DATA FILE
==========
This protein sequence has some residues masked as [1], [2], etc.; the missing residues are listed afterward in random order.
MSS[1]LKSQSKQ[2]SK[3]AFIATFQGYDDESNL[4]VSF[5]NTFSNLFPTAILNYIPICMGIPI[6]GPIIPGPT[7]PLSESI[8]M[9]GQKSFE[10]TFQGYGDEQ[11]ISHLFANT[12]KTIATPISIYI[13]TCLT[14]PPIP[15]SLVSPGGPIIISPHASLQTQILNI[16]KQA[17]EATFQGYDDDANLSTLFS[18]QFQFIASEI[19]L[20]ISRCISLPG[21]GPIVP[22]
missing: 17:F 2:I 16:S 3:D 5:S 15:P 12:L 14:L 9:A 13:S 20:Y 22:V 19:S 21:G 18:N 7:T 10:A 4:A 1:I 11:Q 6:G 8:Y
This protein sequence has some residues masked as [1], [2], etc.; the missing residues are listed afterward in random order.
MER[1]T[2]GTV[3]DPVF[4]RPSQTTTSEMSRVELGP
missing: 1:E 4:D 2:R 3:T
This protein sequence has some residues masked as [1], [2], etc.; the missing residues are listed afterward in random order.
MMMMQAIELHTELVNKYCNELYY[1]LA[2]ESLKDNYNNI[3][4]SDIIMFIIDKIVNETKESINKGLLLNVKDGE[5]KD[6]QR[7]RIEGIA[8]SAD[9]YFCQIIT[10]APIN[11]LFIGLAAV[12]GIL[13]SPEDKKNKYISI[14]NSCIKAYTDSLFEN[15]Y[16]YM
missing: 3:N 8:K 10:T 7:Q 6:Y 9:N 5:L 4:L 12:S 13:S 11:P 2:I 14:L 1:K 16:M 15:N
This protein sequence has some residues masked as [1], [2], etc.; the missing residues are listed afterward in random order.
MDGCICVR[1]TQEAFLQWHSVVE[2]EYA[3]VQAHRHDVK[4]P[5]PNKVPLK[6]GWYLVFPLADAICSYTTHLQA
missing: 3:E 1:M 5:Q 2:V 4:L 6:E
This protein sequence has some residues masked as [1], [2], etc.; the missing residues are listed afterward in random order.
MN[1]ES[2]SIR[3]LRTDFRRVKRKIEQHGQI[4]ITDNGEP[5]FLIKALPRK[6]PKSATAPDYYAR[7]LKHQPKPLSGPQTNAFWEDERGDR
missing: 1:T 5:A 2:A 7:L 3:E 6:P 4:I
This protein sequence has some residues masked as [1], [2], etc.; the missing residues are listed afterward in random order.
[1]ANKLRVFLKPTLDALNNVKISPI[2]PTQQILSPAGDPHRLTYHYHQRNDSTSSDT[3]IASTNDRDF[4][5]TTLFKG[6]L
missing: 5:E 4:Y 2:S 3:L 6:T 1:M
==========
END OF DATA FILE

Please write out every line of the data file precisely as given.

This protein sequence has some residues masked as [1], [2], etc.; the missing residues are listed afterward in random order.
MSS[1]LKSQSKQ[2]SK[3]AFIATFQGYDDESNL[4]VSF[5]NTFSNLFPTAILNYIPICMGIPI[6]GPIIPGPT[7]PLSESI[8]M[9]GQKSFE[10]TFQGYGDEQ[11]ISHLFANT[12]KTIATPISIYI[13]TCLT[14]PPIP[15]SLVSPGGPIIISPHASLQTQILNI[16]KQA[17]EATFQGYDDDANLSTLFS[18]QFQFIASEI[19]L[20]ISRCISLPG[21]GPIVP[22]
missing: 17:F 2:I 16:S 3:D 5:S 15:P 12:L 14:L 9:A 13:S 20:Y 22:V 19:S 21:G 18:N 7:T 10:A 4:A 1:I 11:Q 6:G 8:Y
This protein sequence has some residues masked as [1], [2], etc.; the missing residues are listed afterward in random order.
MER[1]T[2]GTV[3]DPVF[4]RPSQTTTSEMSRVELGP
missing: 1:E 4:D 2:R 3:T
This protein sequence has some residues masked as [1], [2], etc.; the missing residues are listed afterward in random order.
MMMMQAIELHTELVNKYCNELYY[1]LA[2]ESLKDNYNNI[3][4]SDIIMFIIDKIVNETKESINKGLLLNVKDGE[5]KD[6]QR[7]RIEGIA[8]SAD[9]YFCQIIT[10]APIN[11]LFIGLAAV[12]GIL[13]SPEDKKNKYISI[14]NSCIKAYTDSLFEN[15]Y[16]YM
missing: 3:N 8:K 10:T 7:Q 6:Y 9:N 5:L 4:L 12:S 13:S 11:P 2:I 14:L 1:K 16:M 15:N
This protein sequence has some residues masked as [1], [2], etc.; the missing residues are listed afterward in random order.
MDGCICVR[1]TQEAFLQWHSVVE[2]EYA[3]VQAHRHDVK[4]P[5]PNKVPLK[6]GWYLVFPLADAICSYTTHLQA
missing: 3:E 1:M 5:Q 2:V 4:L 6:E
This protein sequence has some residues masked as [1], [2], etc.; the missing residues are listed afterward in random order.
MN[1]ES[2]SIR[3]LRTDFRRVKRKIEQHGQI[4]ITDNGEP[5]FLIKALPRK[6]PKSATAPDYYAR[7]LKHQPKPLSGPQTNAFWEDERGDR
missing: 1:T 5:A 2:A 7:L 3:E 6:P 4:I
This protein sequence has some residues masked as [1], [2], etc.; the missing residues are listed afterward in random order.
[1]ANKLRVFLKPTLDALNNVKISPI[2]PTQQILSPAGDPHRLTYHYHQRNDSTSSDT[3]IASTNDRDF[4][5]TTLFKG[6]L
missing: 5:E 4:Y 2:S 3:L 6:T 1:M